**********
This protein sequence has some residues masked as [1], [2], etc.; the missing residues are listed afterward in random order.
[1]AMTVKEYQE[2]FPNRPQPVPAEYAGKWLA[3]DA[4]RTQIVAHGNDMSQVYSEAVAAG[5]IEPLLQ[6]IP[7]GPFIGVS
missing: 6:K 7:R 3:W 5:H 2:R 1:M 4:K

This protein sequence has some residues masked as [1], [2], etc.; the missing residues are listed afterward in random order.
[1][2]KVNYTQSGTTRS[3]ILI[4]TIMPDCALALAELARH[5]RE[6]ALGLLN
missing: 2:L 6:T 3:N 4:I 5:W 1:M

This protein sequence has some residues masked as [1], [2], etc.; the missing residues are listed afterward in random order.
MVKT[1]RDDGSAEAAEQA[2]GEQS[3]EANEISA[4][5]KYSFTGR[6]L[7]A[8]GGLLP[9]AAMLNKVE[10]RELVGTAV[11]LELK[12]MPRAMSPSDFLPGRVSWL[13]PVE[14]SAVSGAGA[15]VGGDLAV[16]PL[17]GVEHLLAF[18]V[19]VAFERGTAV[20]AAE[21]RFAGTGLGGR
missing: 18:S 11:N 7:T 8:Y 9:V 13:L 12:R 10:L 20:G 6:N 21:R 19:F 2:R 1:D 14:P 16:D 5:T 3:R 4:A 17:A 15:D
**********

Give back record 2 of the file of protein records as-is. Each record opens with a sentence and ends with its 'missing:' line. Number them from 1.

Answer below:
This protein sequence has some residues masked as [1], [2], etc.; the missing residues are listed afterward in random order.
[1][2]KVNYTQSGTTRS[3]ILI[4]TIMPDCALALAELARH[5]RE[6]ALGLLN
missing: 2:L 6:T 3:N 4:I 5:W 1:M